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Re: TCP wait_for transmit question

Looking at the code there is the following logic:

an application will call Channel.write_buffer or write_string to write
data to the socket:

let write_buffer t buf =
  queue_obuf t;
  t.obufq <- buf :: t.obufq

(* Queue the active write buffer onto the write queue, resizing the
 * view if necessary to the correct size. *)
let queue_obuf t =
  match t.obuf with
  |None -> ()
  |Some buf when Cstruct.len buf = t.opos -> (* obuf is full *)
    t.obufq <- buf :: t.obufq;
    t.obuf <- None
  |Some buf when t.opos = 0 -> (* obuf wasnt ever used, so discard *)
    t.obuf <- None
  |Some buf -> (* partially filled obuf, so resize *)
    let buf = Cstruct.sub buf 0 t.opos in
    t.obufq <- buf :: t.obufq;
    t.obuf <- None

then in order to push the data out to the the networks the flush
method should be called:

let rec flush t =
  queue_obuf t;
  let l = List.rev t.obufq in
  t.obufq <- [];
  Flow.writev t.flow l

the blocking call in the closure is Flow.writev. which does the following:

 let writev t views =
   Tcp.Pcb.writev t views

let writev pcb data = User_buffer.Tx.write pcb.utx data

module Tx :
let write t datav =
  let l = lenv datav in
  let mss = Int32.of_int (Window.tx_mss t.wnd) in
  match Lwt_sequence.is_empty t.buffer &&
    (l = mss || not (Window.tx_inflight t.wnd)) with
  | false ->
      t.bufbytes <- Int32.add t.bufbytes l;
      List.iter (fun data -> ignore(Lwt_sequence.add_r data t.buffer))
      if t.bufbytes < mss then
        return ()
        clear_buffer t
  | true ->
      let avail_len = available_cwnd t in
      match avail_len < l with
      | true ->
          t.bufbytes <- Int32.add t.bufbytes l;
          List.iter (fun data -> ignore(Lwt_sequence.add_r data
t.buffer)) datav;
          return ()
      | false ->
          let max_size = Window.tx_mss t.wnd in
          transmit_segments ~mss:max_size ~txq:t.txq datav

so the most of the time the write will end up in the false case of the
first match. I nthis closure if I write constantly 1460 bytes packet
segments, then the call will never block right?

Maybe an additional blocking check on the buffer size should be added
in order to cover this case?

On 11 July 2012 14:06, Balraj Singh <balraj.singh@xxxxxxxxxxxx> wrote:
> This is what the write buffer is supposed to do and it definitely
> improves overall performance.  It allows the app and tcp to not be in
> lock step.  The app can dump a chunk of data to be sent in the write
> buffer, when tcp gets acks that open up the window it has data ready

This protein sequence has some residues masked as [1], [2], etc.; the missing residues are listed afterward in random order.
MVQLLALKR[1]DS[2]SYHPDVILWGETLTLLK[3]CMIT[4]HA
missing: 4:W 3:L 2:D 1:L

> to be sent.  This buffer also needed to implement Nagle's algorithm.
> This is what was implemented:
> When the app does a write:
>     if (write buffer is not empty) {
>         if (adding pkt to buffer will make the total bytes buffered
> more than a configured max value) {
>           block till buffer becomes available, then attempt a write again
>         } else {
>            add pkt to buffer and return
>         }
>     } else {
>         if (window is available) {
>             send pkt and return
>         } else {
>             add pkt to write buffer and return
>         }
>     }
> and when an ack clears some window:
>    if (there are pkts in write buffer) {
>        remove and send pkts from buffer upto available window;
>        wake up any threads waiting for buffer to become available
>     }
> On Wed, Jul 11, 2012 at 7:40 PM, Anil Madhavapeddy <anil@xxxxxxxxxx> wrote:
>> Haris just raised an interesting point on IRC.  He wants to limit the amount 
>> of data sent on TCP write, which is normally done via TCP.Pcb.write_wait_for 
>> <bytes>.
>> This function calls the User_buffer.TX, which clamps it to the TX transmit 
>> window, which we ideally want to keep full at all times.
>> Do we need another function to wait for space to be free in the 
>> TX.User_buffer (if it's greater than max_size), which will more closely 
>> match the UNIX write(2) semantics?  That is, write works until the transmit 
>> buffer is full, providing the TCP stack with more leeway to schedule 
>> on-the-wire packets.
>> -anil

Charalampos Rotsos
PhD student
The University of Cambridge
Computer Laboratory
William Gates Building
JJ Thomson Avenue

Phone: +44-(0) 1223 767032
Email: cr409@xxxxxxxxxxxx



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